|This article is of interest to the following WikiProjects:|
I have removed the following:
- Some consider Ibn al-Haytham (Alhacen) to be the founder of psychophysics. His Book of Optics, written in the 1010s, pioneered the psychology of visual perception and argued that vision occurs in the brain, rather than the eyes.
...because I have now read this paper and the arguments presented in it for Ibn al-Haytham being the true "founder" of psychophysics are pretty weak. In fact, they're non-existant. Khaleefa simply cites somebody else (Taha, 1990) on this point. I haven't read that paper yet, but Khaleefa's paper is unconvincing and should be considered a secondary source. Famousdog 21:17, 9 August 2007 (UTC)
- Hmmmm. It turns out that Zaha (1990) is a book review and not a research article. It is unavailable online, so I can't investigate any further at present. Anybody else? Famousdog 01:31, 10 August 2007 (UTC)
Method of propellers
I've never heard of it. Has anybody else? Can we get a citation? Considering this section says that "it works best with complex stimuli", does it even count as a psychophysical method??? Famousdog 13:02, 26 October 2007 (UTC)
Would a section outlining the important early discoveries of psychophysical measurement be appropriate here? Such as the Weber-Fechner_law, Stevens'_power_law etc.? They are outlined in more detail in their own pages, but is worth a cursory introduction here (IMO).
I came here to look up those Laws and they're not here. So a section outlining the discoveries of them would be very cool. And also a section that says a thing or two about what psychophysics is good for nowadays; eg taste tests for new food products.Richard8081 (talk) 16:44, 1 November 2008 (UTC)
The whole notion of Laws of introspected sensation magnitudes is misconceived: (signal) detection has shown how 'absolute threshold' of sensation needs to be replaced by the performance characteristics ('behaviour') of detecting signal above noise. W.S.Torgerson (1958) pointed out the the same move can be made on the JND, changing the use of the formula to measuring the achievement of fineness of differential acuity, 'suprathreshold' sensitivity or discrimination. This changes the Weber-Fechner 'law' of sensation into a working principle that, in medium ranges and with biases minimised, equal ratios of material stimuli are equally well discriminated by the perceptual judgments. When I have the relevant reference to hand, I'll edit this into the Wikpedia entry. -DAB 28 August 2009 —Preceding unsigned comment added by 22.214.171.124 (talk) 22:13, 28 August 2009 (UTC)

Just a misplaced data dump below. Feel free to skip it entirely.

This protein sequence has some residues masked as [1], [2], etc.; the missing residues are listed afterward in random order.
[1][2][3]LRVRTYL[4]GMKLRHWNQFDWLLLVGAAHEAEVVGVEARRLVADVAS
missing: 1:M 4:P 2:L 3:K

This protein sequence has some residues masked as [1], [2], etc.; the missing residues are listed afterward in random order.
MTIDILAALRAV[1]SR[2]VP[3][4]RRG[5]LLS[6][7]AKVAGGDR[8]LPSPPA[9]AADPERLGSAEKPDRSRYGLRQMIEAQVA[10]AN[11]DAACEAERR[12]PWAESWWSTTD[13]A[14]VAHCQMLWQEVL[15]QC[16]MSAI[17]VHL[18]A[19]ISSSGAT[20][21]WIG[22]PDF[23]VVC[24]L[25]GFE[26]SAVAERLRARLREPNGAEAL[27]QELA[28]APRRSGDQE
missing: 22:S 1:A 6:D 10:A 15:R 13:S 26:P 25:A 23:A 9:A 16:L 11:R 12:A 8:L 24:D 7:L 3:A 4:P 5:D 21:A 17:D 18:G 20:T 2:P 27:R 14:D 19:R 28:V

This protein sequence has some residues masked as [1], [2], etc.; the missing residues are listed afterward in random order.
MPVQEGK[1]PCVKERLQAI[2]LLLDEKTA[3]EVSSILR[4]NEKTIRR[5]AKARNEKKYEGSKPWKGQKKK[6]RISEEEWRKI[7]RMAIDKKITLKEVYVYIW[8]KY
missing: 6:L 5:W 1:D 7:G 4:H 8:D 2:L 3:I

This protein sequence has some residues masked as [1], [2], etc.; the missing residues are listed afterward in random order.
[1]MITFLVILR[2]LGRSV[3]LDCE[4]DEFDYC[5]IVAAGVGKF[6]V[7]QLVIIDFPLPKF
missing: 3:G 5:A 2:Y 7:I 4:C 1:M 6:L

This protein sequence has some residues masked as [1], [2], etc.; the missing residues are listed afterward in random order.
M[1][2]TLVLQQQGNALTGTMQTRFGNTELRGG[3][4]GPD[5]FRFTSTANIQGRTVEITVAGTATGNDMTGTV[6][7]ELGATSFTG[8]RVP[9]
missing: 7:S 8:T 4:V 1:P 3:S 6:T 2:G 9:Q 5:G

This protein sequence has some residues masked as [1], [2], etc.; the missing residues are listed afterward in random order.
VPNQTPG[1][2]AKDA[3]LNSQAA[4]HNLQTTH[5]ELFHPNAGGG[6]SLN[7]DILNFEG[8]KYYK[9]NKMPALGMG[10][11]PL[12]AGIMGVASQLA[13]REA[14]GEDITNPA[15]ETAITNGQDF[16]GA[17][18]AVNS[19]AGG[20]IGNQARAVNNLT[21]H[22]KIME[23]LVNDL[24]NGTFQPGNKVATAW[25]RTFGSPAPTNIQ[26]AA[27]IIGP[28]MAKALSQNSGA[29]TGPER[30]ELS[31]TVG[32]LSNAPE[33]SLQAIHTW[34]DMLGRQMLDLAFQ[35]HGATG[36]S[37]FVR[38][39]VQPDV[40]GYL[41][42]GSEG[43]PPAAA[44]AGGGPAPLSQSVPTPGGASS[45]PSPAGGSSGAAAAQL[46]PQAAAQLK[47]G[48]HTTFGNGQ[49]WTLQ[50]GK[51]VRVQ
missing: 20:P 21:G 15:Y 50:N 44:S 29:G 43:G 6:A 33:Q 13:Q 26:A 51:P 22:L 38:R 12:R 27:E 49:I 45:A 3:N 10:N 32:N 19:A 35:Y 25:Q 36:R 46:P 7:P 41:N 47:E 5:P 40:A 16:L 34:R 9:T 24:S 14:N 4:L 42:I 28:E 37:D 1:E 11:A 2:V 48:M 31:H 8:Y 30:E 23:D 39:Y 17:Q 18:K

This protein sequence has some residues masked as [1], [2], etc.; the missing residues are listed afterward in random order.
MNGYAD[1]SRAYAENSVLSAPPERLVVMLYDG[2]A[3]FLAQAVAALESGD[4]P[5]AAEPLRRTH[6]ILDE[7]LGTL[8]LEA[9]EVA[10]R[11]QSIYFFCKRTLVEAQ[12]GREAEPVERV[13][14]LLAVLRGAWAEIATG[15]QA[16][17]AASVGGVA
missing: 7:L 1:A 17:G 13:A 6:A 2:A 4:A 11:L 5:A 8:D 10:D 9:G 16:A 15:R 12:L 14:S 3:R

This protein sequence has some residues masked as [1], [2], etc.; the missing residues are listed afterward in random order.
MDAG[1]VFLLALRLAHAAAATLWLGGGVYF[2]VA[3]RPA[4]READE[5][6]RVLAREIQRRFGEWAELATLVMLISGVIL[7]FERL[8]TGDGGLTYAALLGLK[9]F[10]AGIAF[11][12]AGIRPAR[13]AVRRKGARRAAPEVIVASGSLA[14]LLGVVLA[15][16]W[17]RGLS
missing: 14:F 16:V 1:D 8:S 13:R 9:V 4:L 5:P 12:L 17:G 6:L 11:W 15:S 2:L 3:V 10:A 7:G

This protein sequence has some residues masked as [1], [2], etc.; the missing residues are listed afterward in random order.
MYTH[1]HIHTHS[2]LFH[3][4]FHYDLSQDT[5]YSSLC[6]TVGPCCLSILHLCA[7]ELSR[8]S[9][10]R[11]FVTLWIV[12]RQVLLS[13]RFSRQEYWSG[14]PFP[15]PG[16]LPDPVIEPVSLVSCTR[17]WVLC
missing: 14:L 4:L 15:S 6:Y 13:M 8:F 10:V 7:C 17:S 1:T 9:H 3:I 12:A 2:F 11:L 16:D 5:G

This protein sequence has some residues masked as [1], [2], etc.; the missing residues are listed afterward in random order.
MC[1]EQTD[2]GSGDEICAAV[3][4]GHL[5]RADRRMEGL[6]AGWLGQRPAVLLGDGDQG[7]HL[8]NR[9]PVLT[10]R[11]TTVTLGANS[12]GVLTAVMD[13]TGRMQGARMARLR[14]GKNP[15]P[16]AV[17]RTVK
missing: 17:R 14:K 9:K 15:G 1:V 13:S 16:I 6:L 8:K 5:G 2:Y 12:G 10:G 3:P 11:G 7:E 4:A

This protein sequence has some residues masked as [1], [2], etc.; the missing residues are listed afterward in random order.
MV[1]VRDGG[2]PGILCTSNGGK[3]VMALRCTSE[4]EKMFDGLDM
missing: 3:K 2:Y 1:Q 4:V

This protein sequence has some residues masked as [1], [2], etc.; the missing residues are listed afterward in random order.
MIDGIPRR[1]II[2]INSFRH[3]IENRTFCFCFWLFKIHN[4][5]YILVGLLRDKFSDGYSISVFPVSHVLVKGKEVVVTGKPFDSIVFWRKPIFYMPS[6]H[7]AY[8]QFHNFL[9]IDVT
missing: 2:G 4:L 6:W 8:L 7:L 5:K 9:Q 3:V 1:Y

I'm sorry guys, but I have to object against including the above mentioned laws into an article on psychophysics. These laws (as the name implies) refer to an already investigated lawful relationship between the magnitude of a stimulus and its perceived intensity, using psychophysics. Thus, psychophysics - I would argue - is the method with which these relationships are investigated. Furthermore, I am a psychophysicist and would never use a Likert-scale for any of my experiments! I also think the line that says modern psychophysics fall into three camps is speculation. I would keep the article simple and focus on psychophysical methods. --[[User:Alugtigheid|Arthur Lugtigheid]] (talk) 11:44, 6 December 2009 (UTC)
To clarify (perhaps): "Weber-Fechner Law" is a wide-spread sort-of misnomer. There is Weber's Law and Fechner's (logarithmic) scale. Fechner used Weber's law as intuition for his scale. Fechner's scale might be interpreted as a "law" ("subjective intensity is proportional to physical intensity"), but Fechner (who was a physicist by training) himself was aware that there is no direct way of verifying subjective intensity. I worked that distinction into the respective paragraph (for those interested: The original writings of Fechner are available machine-readable from the Leipzig institute). From these two concepts, two different traditions sprung up: That of psychometrics and scaling, continued e.g. by Stevens (and Thurstone, Likert, and others), and that of threshold measurement, which (together with SDT) is mainstream in today's sensory and perception research (c.f. my homepage). -- The next paragraph "Modern approaches" should be reworked (imo) because it mixes traditions.--Strasburger (talk) 11:48, 3 April 2013 (UTC)
- To back it up I have put in a reference to Fechner's book, Chapter IX, which is called "Das Weber’sche Gesetz" Strasburger (talk) 15:09, 7 September 2014 (UTC)
References vs. Notes
I believe "Notes" and "References" should be swapped. In scientific context, I am used to call it a "Reference" if I cite a paper/book/other_previously_published_work in text, and then list (reference) the bibliographic information at the end of the document. This could also be called "bibliography" or similar. In my understanding, this is also the reason while the syntax-tag that creates this list of references is called "reflist". "Notes", on the other hand, could be anything, including suggested additional literature (if it wasn't cited like a reference). See e.g. the "Psychology" main article. I have previously swapped the labels/headlines, but the change was reverted. I will now wait a while to see if anyone objects, then I will swap the names again. JDrewes (talk) 16:24, 17 February 2011 (UTC)
- See WP:CITESHORT. If the sources in the “references” section aren’t actually specifically cited anywhere, it should probably be renamed “Further reading” instead. –jacobolus (t) 21:27, 17 February 2011 (UTC)